You’ve Got to Read this Book!!

While my literary pursuits are generally escapist-trash fiction, that genre was recently elevated with an outstanding non-fiction work by my good friend, Dr. Eric Hall, an Assistant Professor of Theology and Philosophy at Carroll College in Helena, Montana.

Eric and Cassie with Annabelle and

Eric and Cassie with Annabelle and

Eric and his wife, Cassie,  who is the College’s Registrar (she also graduated from Portland’s St. Mary’s Academy with my daughter, Lisa, and both went on to the University of Washington where Cassie played soccer for UW on a scholarship and graduated Phi Beta Kappa) accompanied us to two breweries – Blackfoot River Brewing Company and the Lewis and Clark Brewing Company, while we were in Helena on a Montana – Wyoming road trip one year ago  – https://thebeerchaser.com/2016/07/07/thebeerchaser-in-montana-and-wyoming-part-ii/

And his second book, Everything You Ever Needed to Know About the Almighty, is relevant to Beerchasing because it is one in a series published by Homebrewed Christianity.   Besides having a cool logo, HBC is the brainchild of Tripp Fuller, a Claremont College graduate student who in 2008 started a blog and community in which:

“You will find conversations between friends, theologians, philosophers, and scholars of all stripes…….a community of podcasts, bloggers, & Deacons (what we call our regular listeners) invested in expanding and deepening the conversation around faith and theology.  We hope you listen, question, think, and then share the Brew!”   homebrewed-2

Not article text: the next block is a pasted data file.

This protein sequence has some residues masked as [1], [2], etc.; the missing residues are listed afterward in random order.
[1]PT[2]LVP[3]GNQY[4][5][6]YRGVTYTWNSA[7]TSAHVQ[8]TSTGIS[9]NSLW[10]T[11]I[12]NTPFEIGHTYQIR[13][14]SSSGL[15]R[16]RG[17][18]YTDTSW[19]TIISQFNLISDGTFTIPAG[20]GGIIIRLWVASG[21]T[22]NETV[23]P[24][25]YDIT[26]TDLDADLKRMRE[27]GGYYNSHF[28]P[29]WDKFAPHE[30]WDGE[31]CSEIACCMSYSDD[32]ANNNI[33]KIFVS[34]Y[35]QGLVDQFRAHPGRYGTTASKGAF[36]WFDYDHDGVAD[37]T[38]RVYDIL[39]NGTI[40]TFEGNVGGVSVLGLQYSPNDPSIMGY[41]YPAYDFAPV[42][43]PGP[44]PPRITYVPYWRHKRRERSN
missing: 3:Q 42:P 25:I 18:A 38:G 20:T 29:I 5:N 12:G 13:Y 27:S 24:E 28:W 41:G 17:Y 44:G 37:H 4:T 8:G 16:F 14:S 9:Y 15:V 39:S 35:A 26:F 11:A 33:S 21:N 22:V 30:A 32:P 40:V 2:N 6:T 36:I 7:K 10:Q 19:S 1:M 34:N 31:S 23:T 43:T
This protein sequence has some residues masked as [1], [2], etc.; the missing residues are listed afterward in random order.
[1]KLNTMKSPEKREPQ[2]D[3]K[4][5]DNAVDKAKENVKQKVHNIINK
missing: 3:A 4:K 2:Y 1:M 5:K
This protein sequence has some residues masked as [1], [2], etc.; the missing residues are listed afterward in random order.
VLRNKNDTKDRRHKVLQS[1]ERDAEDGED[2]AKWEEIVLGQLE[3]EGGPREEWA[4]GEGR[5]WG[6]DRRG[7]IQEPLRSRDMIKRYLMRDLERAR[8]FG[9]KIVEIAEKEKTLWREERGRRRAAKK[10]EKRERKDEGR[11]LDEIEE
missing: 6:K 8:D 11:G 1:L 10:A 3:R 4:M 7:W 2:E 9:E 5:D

I may be slightly biased because I love both Eric and his wife Cassie and their two wonderful children, Annabelle and Joe Lewis Hall, but Eric’s book is masterful.

His humor and intellect is described by one reviewer:

“Eric’s imaginative union of academia and spirituality is an inspiration to readers. He bonds great Christian thought with heart provoking spiritual growth with an engaging wit.”  (Doug Took)

2017-02-21-15-22-18For example take this quote from page 68:

We finite persons just don’t have the mental tools to know God in his full knowability, which is why Thomas Aquinas imagines in a way only possible for a philosopher-monk that heaven means standing around doing new syllogisms about God and trying to know cumulatively more about the One who is infinitely knowable.